A recent order from Harris County judge Lina Hidalgo is facing backlash in Houston, Texas. The order would fine citizens $1,000 if caught not wearing a face mask in public for the next 30 days starting next week.
Under the order, residents 10 years old and older are required to wear a covering, starting Monday, April 27. The only exceptions will be when exercising, eating, drinking, if you're alone in a separate place or at your home.
In a Fox News exclusive, Houston’s police union president, Joe Gamaldi, called the measure “draconian.”
“We encourage all of our officers to wear a mask. We want citizens to wear masks. We draw the line in this draconian measure that our county judge wants to impose on all of our law-abiding, hardworking citizens of our community,” Gamaldi told Fox News.
For individuals who have lost their income, a $1,000 fine could make their circumstances much worse. Some see Judge Hidalgo’s order as a way to prevent further spread of the coronavirus, but Gamaldi thinks there are other factors at play.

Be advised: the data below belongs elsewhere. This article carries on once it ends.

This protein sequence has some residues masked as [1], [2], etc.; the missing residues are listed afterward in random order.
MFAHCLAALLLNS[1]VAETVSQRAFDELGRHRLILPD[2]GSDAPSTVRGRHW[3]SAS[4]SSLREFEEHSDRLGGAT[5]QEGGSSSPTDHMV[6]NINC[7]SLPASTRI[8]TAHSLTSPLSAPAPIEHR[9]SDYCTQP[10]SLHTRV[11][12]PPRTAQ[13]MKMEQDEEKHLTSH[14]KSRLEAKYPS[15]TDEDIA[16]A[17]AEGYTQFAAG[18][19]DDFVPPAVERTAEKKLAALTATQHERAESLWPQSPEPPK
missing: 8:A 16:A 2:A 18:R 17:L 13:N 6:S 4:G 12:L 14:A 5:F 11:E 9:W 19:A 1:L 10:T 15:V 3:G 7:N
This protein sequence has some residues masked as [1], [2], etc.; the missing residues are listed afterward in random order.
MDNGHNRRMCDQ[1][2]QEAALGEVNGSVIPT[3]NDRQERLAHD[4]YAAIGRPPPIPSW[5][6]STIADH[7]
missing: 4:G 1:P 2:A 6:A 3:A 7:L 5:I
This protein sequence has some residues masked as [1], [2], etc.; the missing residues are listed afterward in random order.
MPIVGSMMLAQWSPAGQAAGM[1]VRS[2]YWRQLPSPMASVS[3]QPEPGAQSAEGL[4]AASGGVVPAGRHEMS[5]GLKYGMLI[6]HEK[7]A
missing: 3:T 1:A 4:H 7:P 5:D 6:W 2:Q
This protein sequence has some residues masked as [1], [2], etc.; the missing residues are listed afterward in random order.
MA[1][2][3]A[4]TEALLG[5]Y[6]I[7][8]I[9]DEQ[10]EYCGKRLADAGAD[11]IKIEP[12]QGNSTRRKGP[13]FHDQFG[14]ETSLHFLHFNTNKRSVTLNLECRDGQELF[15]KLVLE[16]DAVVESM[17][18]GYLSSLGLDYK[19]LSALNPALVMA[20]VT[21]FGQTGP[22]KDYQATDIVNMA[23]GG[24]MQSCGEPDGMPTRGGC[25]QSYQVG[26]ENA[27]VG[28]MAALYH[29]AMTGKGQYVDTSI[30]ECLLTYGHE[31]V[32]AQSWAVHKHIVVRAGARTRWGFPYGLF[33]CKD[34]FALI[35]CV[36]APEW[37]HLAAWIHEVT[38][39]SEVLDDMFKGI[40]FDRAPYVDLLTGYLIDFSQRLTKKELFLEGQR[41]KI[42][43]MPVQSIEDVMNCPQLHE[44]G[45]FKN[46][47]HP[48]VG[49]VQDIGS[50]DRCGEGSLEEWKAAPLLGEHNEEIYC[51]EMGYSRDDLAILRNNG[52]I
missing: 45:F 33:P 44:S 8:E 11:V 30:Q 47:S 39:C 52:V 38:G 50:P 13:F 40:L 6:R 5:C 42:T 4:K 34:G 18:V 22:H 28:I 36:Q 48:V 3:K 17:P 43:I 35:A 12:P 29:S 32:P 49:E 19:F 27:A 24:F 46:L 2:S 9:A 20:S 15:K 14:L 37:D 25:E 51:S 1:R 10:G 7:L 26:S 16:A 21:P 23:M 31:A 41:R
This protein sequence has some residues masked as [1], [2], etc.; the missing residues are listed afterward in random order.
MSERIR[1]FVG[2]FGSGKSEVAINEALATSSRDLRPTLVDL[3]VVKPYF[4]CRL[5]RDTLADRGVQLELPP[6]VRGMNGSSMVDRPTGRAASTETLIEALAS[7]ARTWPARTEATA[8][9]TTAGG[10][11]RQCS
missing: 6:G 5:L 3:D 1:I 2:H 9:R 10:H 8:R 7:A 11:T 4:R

“You know, the funny thing about this order is it's supposed to be for the public health and it is imperative that we do it right now. But yet the order doesn't start for another four or five days. So if it's so important, why aren’t we starting it now? Why are we waiting until Monday to start this order? It's a complete joke and it's an overreach by this county judge,” Gamaldi said.
The police union’s president said the police have put a lot of effort into building a bridge to the community and this order would undo all the hard work they have done.
“We work every single day to build that bridge with the community, to build that trust. And now this county judge wants to come in, Judge Lina Hidalgo, and she wants to erode all of that trust by having our officers go out into the community and question people on whether or not they're wearing a mask,” explained Gamaldi.
Gamaldi is not the only person to speak out against this order. Rep. Dan Crenshaw, R-Texas, said "commonsense guidelines" should never lead to "unjust tyranny.”
Texas Lt. Gov. Dan Patrick also released a statement on Twitter writing, “These kind of confused government policies fuel public anger — and rightfully so.”